Under the plan, Warsaw, a city of 1.7 million, would have more territory than New York City or London. Currently at 517 square kilometers (200 square miles) it would swell to 2,514 square kilometers (970 square miles).

The protesters marched from the Town Hall to the Presidential Palace. The march was organized by the Committee for the Defense of Democracy, which has been staging protests since the conservative Law and Justice party took power in late 2015 and embarked on sweeping changes to many walks of life.

“We want to protest against Law and Justice taking over local governments, which goes against good practice,” committee leader Mateusz Kijowski told The Associated Press. “It would destroy Warsaw’s self-government and those of the neighboring communities.”

But Sylwester Puchala, the administrative head of Prazmow, a small community south of Warsaw, said its incorporation into the capital would help develop it and would also help Warsaw, which needs more space.

Following protests, the ruling party said the plan will be open for public consultations before it is debated by lawmakers.

Polish lawmakers occupy parliament in holiday protest

December 24, 2016

WARSAW, Poland (AP) — Polish lawmaker Michal Stasinski arrived at parliament pulling a suitcase and carrying a bag filled with his mother’s homemade cabbage-and-mushroom stuffed dumplings. While most lawmakers were home for Christmas, Stasinski on Friday was joining a group of opposition lawmakers hunkering down in the dimly lit and chilly building to protest what they consider backsliding on democracy by a populist government whose anti-establishment and nationalistic views echo those of U.S. President-elect Donald Trump.

The protesting lawmakers have vowed to stay in the main assembly where laws are voted on, taking turns in shifts, until parliament returns on Jan. 11. In its 13 months in power, the ruling Law and Justice party has moved to weaken the Constitutional Tribunal — the country’s highest legislative court — tried to limit certain press freedoms, supported criminalizing abortion and approved some restrictions on public gatherings. Opponents fear that the constitution and free elections might be next.

“What they are doing is building a kind of velvet dictatorship, step by step,” Stasinski, a member of Modern, a pro-business party involved in the protest, told The Associated Press. “I cannot agree to what they are doing and this is why I have decided to spend Christmas here.”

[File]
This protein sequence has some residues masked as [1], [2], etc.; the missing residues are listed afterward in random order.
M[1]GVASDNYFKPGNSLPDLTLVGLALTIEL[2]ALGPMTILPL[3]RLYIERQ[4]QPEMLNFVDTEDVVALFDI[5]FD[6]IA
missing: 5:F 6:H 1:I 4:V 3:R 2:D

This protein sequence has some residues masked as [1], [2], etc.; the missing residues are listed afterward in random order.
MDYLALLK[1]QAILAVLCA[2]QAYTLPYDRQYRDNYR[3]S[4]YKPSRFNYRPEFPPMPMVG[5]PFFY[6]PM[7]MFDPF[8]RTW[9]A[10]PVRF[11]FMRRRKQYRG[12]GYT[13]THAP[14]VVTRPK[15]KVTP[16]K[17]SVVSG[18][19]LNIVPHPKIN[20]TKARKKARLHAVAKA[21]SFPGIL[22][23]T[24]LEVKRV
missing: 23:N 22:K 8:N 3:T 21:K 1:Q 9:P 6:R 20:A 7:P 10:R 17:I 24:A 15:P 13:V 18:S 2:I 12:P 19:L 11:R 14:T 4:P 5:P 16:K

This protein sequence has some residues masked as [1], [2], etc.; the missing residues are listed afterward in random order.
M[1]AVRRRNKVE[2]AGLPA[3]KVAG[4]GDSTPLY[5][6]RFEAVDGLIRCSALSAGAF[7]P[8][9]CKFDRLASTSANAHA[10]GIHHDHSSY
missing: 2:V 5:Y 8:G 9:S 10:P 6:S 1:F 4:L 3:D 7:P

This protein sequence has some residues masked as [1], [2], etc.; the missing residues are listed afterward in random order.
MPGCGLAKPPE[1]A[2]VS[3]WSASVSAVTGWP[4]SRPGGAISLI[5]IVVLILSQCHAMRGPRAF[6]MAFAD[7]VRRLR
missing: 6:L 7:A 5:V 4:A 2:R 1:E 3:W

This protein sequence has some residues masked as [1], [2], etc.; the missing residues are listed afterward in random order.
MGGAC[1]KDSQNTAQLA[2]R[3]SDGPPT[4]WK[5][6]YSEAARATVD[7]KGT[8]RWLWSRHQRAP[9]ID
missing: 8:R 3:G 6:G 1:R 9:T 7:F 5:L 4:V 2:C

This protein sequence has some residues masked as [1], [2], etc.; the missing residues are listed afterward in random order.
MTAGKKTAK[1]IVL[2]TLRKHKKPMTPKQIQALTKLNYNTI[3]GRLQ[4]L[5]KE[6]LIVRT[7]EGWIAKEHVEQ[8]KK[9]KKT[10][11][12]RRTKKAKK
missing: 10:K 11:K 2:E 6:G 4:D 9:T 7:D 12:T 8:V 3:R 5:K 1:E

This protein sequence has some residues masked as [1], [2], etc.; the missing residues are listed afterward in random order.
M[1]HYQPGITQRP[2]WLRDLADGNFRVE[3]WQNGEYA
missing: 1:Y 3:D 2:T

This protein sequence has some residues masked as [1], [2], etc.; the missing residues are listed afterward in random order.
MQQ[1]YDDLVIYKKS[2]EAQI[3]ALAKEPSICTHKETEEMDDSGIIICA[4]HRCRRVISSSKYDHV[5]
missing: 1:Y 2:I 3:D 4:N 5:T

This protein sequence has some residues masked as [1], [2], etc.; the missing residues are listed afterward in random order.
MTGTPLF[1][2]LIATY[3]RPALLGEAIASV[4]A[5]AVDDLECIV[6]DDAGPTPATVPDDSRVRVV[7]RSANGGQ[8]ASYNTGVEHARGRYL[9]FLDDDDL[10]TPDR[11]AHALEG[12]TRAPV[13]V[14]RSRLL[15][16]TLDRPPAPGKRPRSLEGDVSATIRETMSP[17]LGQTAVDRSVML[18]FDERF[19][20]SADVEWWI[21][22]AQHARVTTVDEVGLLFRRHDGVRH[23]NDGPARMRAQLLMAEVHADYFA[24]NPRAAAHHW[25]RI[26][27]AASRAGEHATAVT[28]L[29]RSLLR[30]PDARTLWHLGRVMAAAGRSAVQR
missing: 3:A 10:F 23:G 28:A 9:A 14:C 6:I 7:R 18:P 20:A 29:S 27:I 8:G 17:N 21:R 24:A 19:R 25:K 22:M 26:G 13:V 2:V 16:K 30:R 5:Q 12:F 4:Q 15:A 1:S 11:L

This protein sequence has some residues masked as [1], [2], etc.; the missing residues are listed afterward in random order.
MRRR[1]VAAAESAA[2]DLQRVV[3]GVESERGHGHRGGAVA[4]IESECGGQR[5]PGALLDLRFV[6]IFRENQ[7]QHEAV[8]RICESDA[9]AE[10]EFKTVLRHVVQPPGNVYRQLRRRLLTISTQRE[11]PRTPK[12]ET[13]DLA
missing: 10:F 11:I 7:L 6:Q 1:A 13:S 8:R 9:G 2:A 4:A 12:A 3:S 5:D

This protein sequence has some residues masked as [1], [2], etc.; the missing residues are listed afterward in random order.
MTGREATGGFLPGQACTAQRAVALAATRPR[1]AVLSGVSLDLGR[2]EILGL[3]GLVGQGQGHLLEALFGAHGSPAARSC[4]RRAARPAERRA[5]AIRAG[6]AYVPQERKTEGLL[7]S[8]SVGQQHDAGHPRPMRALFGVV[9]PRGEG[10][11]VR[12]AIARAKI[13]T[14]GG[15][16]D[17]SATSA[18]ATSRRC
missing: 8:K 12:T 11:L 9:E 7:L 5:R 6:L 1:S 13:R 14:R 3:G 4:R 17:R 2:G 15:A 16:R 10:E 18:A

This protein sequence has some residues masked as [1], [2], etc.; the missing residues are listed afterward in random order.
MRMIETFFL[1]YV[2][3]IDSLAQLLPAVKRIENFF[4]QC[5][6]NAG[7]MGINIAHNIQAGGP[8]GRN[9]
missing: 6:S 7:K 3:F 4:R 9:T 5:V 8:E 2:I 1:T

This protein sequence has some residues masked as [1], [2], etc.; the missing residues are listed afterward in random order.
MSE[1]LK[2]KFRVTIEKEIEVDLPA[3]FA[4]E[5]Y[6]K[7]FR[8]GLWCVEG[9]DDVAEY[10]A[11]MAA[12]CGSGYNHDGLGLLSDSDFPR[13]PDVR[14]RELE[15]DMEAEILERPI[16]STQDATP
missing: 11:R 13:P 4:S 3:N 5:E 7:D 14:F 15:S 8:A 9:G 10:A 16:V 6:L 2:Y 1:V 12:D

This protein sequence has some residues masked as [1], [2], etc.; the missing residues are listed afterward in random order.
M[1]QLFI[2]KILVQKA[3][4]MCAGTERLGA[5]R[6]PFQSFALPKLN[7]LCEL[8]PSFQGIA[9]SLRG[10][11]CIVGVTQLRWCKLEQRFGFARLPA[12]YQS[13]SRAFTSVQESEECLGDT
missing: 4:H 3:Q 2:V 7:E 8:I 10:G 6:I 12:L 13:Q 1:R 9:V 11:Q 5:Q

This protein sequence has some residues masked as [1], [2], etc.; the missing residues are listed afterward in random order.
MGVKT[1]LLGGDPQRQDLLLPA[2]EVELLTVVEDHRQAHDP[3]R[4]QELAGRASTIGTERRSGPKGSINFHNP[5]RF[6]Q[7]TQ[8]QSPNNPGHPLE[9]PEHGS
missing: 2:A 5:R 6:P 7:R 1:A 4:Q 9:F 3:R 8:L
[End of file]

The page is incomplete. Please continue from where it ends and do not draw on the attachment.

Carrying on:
The way the ruling party is cementing power has unleashed off-and-on street protests in Warsaw and other cities. However, the party’s support remains strong in small towns, boosted by cash bonuses paid monthly to families with at least two children and poorer families that have only one child. The party also lowered the retirement age to 60 for women and 65 for men, a popular change but one economists say the aging society can’t afford.

Stasinski’s family in Bydgoszcz were sorry he wouldn’t be home for Christmas, but even his ailing 86-year-old father supports his decision to protest. The 48-year-old lawmaker planned to get through the holiday on his mother’s pierogi, along with food from his fellow lawmakers and supporters, and some warm clothing. Anti-government activists were planning to organize a meal outside the parliament for the protesting lawmakers on Christmas Eve, the most important moment in three days of Christmas celebrations in Poland.

Poland has been in a state of tension since Law and Justice swept to power, winning first the presidency and then a majority in parliament — the most power any party has had in the democratic era. Party leaders argue they have a mandate to rebuild Poland in line with their traditional, Catholic and patriotic worldview. They say they have had to exert greater control over some institutions to remove the continued influence of political opponents who would stifle their agenda — including former communists and members of Civic Platform, the party led by the former Prime Minister Donald Tusk, now the president of the European Council.

The European Union, while accusing the government of eroding the rule of law, has proven powerless to reverse the course of a nation long seen as one of the most successful democracies to emerge from the ashes of Eastern European communism.

Many of the ruling party leaders accuse the protesting opposition of trying to destabilize the state, saying that they represent an establishment that will not accept its loss of privileges. The reason for the sit-in goes back to events Dec. 16, after news broke that the ruling party planned to impose some restrictions on media access in parliament.

Opposition lawmakers, seeing an attack on democratic freedom, occupied the area around the speaker’s podium in parliament, blocking work on legislation. Ruling party lawmakers then moved the session to another room and voted on the 2017 budget.

Authorities, amid the uproar, have since backed away from the plans for media restrictions in parliament. But the opposition parties are demanding a repeat of the budget vote, arguing that the procedure was highly irregular and that there is no evidence there was a quorum.

Ryszard Petru, leader of the Modern party, said if that vote is allowed to stand, it could set a dangerous precedent for the ruling party to hold other votes that violate procedures, “perhaps even changing the constitution.”

“If this illegal vote is repeated, then they’ll be able to pass whatever they want. It’s dangerous. This is a real political crisis, and to some extent a constitutional crisis,” Petru told the AP. “We are going to stay here and show that this is unacceptable.”